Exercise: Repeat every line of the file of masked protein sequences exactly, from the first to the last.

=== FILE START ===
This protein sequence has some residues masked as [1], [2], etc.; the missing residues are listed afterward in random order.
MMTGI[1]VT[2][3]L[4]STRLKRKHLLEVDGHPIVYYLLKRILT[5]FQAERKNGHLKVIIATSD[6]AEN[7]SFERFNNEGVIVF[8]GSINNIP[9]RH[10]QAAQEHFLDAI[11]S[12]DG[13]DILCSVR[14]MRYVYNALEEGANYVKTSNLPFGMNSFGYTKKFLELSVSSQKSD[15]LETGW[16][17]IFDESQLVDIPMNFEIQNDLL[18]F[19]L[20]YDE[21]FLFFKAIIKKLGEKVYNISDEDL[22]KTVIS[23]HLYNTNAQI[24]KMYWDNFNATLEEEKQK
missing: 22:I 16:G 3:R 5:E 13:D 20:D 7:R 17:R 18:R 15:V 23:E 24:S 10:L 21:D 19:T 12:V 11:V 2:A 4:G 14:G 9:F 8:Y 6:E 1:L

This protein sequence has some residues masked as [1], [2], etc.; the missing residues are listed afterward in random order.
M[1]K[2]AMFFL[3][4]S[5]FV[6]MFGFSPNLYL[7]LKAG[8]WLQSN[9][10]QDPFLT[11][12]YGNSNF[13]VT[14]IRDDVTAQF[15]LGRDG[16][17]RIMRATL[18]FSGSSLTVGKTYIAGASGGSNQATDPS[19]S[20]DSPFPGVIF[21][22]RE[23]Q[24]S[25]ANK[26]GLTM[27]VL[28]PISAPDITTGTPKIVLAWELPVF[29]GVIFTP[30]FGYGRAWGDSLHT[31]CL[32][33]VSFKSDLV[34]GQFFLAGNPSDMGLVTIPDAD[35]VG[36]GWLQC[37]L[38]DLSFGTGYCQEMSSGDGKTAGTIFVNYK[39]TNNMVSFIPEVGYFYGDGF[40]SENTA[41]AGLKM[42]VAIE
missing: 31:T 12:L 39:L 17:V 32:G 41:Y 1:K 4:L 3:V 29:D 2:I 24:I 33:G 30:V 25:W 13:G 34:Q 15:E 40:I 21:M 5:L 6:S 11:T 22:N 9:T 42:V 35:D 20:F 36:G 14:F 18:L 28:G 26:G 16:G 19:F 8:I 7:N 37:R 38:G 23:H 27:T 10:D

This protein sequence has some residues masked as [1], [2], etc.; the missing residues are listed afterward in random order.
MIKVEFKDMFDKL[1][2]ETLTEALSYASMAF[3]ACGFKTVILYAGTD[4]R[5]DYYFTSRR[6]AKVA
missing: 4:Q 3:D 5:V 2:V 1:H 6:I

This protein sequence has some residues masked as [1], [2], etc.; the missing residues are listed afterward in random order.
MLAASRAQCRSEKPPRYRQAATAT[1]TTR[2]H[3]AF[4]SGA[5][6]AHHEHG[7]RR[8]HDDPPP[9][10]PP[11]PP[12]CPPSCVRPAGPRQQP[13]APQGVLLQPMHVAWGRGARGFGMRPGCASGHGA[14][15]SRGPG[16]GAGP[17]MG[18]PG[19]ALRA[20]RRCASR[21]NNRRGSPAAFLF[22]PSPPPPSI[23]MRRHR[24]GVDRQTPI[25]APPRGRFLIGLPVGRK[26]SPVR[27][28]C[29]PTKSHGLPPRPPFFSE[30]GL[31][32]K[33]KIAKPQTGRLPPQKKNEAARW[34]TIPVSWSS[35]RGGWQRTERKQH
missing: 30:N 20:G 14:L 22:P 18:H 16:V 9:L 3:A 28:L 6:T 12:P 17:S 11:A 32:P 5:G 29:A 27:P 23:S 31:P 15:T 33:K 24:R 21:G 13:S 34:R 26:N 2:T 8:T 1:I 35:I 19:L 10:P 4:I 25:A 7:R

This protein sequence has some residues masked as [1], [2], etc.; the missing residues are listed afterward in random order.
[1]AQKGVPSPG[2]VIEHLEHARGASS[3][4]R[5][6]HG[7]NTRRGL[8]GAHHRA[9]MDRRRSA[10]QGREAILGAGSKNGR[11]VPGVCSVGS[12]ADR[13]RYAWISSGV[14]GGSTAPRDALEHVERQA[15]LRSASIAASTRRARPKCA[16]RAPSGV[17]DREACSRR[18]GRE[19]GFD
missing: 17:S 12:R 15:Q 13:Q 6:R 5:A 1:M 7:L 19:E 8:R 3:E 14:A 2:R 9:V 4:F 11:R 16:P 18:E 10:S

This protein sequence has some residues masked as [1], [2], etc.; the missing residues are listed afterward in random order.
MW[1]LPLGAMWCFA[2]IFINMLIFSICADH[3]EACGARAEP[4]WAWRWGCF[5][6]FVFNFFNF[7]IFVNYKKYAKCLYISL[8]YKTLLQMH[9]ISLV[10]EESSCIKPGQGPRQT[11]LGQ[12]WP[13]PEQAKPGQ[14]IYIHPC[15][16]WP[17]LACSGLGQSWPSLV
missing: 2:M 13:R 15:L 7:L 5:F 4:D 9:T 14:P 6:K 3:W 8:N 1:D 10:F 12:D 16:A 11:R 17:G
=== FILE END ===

This protein sequence has some residues masked as [1], [2], etc.; the missing residues are listed afterward in random order.
MMTGI[1]VT[2][3]L[4]STRLKRKHLLEVDGHPIVYYLLKRILT[5]FQAERKNGHLKVIIATSD[6]AEN[7]SFERFNNEGVIVF[8]GSINNIP[9]RH[10]QAAQEHFLDAI[11]S[12]DG[13]DILCSVR[14]MRYVYNALEEGANYVKTSNLPFGMNSFGYTKKFLELSVSSQKSD[15]LETGW[16][17]IFDESQLVDIPMNFEIQNDLL[18]F[19]L[20]YDE[21]FLFFKAIIKKLGEKVYNISDEDL[22]KTVIS[23]HLYNTNAQI[24]KMYWDNFNATLEEEKQK
missing: 22:I 16:G 3:R 5:E 13:D 20:D 7:R 17:R 18:R 15:V 23:E 24:S 10:L 21:D 19:T 12:V 11:V 2:A 4:G 14:G 9:F 8:Y 6:E 1:L

This protein sequence has some residues masked as [1], [2], etc.; the missing residues are listed afterward in random order.
M[1]K[2]AMFFL[3][4]S[5]FV[6]MFGFSPNLYL[7]LKAG[8]WLQSN[9][10]QDPFLT[11][12]YGNSNF[13]VT[14]IRDDVTAQF[15]LGRDG[16][17]RIMRATL[18]FSGSSLTVGKTYIAGASGGSNQATDPS[19]S[20]DSPFPGVIF[21][22]RE[23]Q[24]S[25]ANK[26]GLTM[27]VL[28]PISAPDITTGTPKIVLAWELPVF[29]GVIFTP[30]FGYGRAWGDSLHT[31]CL[32][33]VSFKSDLV[34]GQFFLAGNPSDMGLVTIPDAD[35]VG[36]GWLQC[37]L[38]DLSFGTGYCQEMSSGDGKTAGTIFVNYK[39]TNNMVSFIPEVGYFYGDGF[40]SENTA[41]AGLKM[42]VAIE
missing: 31:T 12:L 39:L 17:V 32:G 41:Y 1:K 4:L 3:V 29:D 2:I 24:I 33:G 30:V 25:W 13:G 34:Q 15:E 40:I 21:M 5:L 6:S 11:T 22:N 9:T 42:V 35:D 20:F 36:G 14:F 18:L 28:G 26:G 16:G 19:F 8:I 7:N 37:R 38:G 23:H 27:T 10:D

This protein sequence has some residues masked as [1], [2], etc.; the missing residues are listed afterward in random order.
MIKVEFKDMFDKL[1][2]ETLTEALSYASMAF[3]ACGFKTVILYAGTD[4]R[5]DYYFTSRR[6]AKVA
missing: 4:Q 3:D 5:V 2:V 1:H 6:I

This protein sequence has some residues masked as [1], [2], etc.; the missing residues are listed afterward in random order.
MLAASRAQCRSEKPPRYRQAATAT[1]TTR[2]H[3]AF[4]SGA[5][6]AHHEHG[7]RR[8]HDDPPP[9][10]PP[11]PP[12]CPPSCVRPAGPRQQP[13]APQGVLLQPMHVAWGRGARGFGMRPGCASGHGA[14][15]SRGPG[16]GAGP[17]MG[18]PG[19]ALRA[20]RRCASR[21]NNRRGSPAAFLF[22]PSPPPPSI[23]MRRHR[24]GVDRQTPI[25]APPRGRFLIGLPVGRK[26]SPVR[27][28]C[29]PTKSHGLPPRPPFFSE[30]GL[31][32]K[33]KIAKPQTGRLPPQKKNEAARW[34]TIPVSWSS[35]RGGWQRTERKQH
missing: 30:N 20:G 14:L 22:P 18:H 16:V 9:L 3:A 28:L 6:T 12:P 17:S 11:A 32:P 5:G 29:A 27:P 23:S 31:P 15:T 33:K 24:R 21:G 13:S 34:R 26:N 2:T 8:T 1:I 35:I 19:L 10:P 4:I 25:A 7:R

This protein sequence has some residues masked as [1], [2], etc.; the missing residues are listed afterward in random order.
[1]AQKGVPSPG[2]VIEHLEHARGASS[3][4]R[5][6]HG[7]NTRRGL[8]GAHHRA[9]MDRRRSA[10]QGREAILGAGSKNGR[11]VPGVCSVGS[12]ADR[13]RYAWISSGV[14]GGSTAPRDALEHVERQA[15]LRSASIAASTRRARPKCA[16]RAPSGV[17]DREACSRR[18]GRE[19]GFD
missing: 17:S 12:R 15:Q 13:Q 6:R 5:A 1:M 7:L 19:E 8:R 3:E 14:A 2:R 9:V 4:F 11:R 16:P 18:E 10:S

This protein sequence has some residues masked as [1], [2], etc.; the missing residues are listed afterward in random order.
MW[1]LPLGAMWCFA[2]IFINMLIFSICADH[3]EACGARAEP[4]WAWRWGCF[5][6]FVFNFFNF[7]IFVNYKKYAKCLYISL[8]YKTLLQMH[9]ISLV[10]EESSCIKPGQGPRQT[11]LGQ[12]WP[13]PEQAKPGQ[14]IYIHPC[15][16]WP[17]LACSGLGQSWPSLV
missing: 2:M 13:R 15:L 7:L 5:F 4:D 9:T 14:P 6:K 3:W 8:N 1:D 10:F 12:D 16:A 11:R 17:G